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Authors: Mateo Fernandez Caso, Maria Paula
Advisors: Keller, Gerta
Contributors: Geosciences Department
Keywords: Chicxulub impact
Cretaceous-Paleogene boundary
Deccan volcanism
Mass extinction
Planktic foraminifera
Subjects: Geology
Issue Date: 2017
Publisher: Princeton, NJ : Princeton University
Abstract: The end-Cretaceous mass extinction has been popularly associated with the Chicxulub impact on Yucatan whereas Deccan volcanism in India was considered a distant possibility due to its presumed duration over millions of years. However, the role of the impact during the mass extinction is still questionable based on evidence of Chicxulub predating the KPB, already stressed environments before the mass extinction and delayed faunal recovery after. In addition, recent advances on Deccan volcanism confirmed the main phase of eruptions led to high stress environments during the last 250 kyr before the mass extinction, placing further doubt on Chicxulub impact as the sole cause for this biotic crisis. This thesis contributes to this debate by focusing on the timing and nature of environmental changes that affected marine ecosystems before, during and after the mass extinction based on a multidisciplinary approach including quantitative planktic foraminiferal biostratigraphy, geochemistry, mineralogy and sedimentology. Two chapters deal with the Chicxulub impact evaluating relative age and nature of impact spherule deposits. In the North Atlantic, discrete intervals of disturbed sediments with impact spherules, previously interpreted as impact-induced mass wasting deposits at the KPB, were found above a major KPB hiatus, reworked into the early Danian (Chapter 3). In the Eastern Pacific (Colombia), pristine impact spherules, previously interpreted as primary Chicxulub fallout, were also found above a KPB hiatus, reworked within early Danian sediments (Chapter 4). These new results are consistent with previous observations of Chicxulub impact spherules reworked in early Danian sediments as a result of Gulf Stream and tectonic activity. Two chapters deal with the environmental effects of Deccan volcanism. Chapter 1 documents Maastrichtian climate and faunal upheavals that led to the mass extinction, in the Indian Ocean, Tethys and South Atlantic, and proves a direct link to volcanism. Chapter 5 evaluates Deccan volcanism and the delayed recovery after the mass extinction as well as Dan-C2 warming in the early Danian. Results show delayed recovery due to continued volcanic eruptions after the mass extinction and full recovery only after volcanism ended. The Dan-C2 event, previously attributed to Deccan volcanism, requires further evaluation due to age uncertainties.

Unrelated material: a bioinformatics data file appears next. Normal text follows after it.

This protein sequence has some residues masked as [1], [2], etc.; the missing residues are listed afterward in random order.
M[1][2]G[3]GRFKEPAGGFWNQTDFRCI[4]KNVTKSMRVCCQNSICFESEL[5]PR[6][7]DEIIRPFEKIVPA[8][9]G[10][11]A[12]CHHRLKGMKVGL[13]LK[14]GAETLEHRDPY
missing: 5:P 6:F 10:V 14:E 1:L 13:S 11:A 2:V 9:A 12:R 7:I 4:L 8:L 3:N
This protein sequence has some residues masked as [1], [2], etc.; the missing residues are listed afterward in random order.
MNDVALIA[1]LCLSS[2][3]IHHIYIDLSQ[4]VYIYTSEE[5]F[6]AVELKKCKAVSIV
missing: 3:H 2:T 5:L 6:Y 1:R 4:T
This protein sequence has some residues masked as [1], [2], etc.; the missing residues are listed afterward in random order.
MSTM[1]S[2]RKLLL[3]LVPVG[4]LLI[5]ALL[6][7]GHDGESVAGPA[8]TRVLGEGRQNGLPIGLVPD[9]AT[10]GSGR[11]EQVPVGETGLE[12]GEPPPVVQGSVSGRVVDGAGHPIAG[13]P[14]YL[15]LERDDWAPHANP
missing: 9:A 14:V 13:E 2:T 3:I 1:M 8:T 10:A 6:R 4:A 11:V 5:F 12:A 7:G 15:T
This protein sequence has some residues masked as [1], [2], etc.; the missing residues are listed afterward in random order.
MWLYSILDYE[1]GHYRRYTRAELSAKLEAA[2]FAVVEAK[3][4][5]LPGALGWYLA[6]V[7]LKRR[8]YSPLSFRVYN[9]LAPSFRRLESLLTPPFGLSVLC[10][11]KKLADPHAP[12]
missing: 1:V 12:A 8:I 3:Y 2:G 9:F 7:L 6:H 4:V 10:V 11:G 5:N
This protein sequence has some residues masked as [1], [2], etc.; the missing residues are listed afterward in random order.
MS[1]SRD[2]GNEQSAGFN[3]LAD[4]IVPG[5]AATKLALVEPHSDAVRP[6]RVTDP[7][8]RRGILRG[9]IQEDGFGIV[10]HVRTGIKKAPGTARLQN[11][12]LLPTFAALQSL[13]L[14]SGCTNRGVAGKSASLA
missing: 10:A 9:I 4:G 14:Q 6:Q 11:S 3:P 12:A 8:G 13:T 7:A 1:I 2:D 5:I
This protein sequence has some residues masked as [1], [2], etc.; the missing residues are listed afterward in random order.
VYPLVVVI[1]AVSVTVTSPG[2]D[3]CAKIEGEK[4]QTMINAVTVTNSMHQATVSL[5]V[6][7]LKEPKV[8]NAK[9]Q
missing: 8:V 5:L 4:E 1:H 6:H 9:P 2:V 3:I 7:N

Alternate format: The Mudd Manuscript Library retains one bound copy of each dissertation. Search for these copies in the library's main catalog:
Type of Material: Academic dissertations (Ph.D.)
Language: en
Appears in Collections:Geosciences

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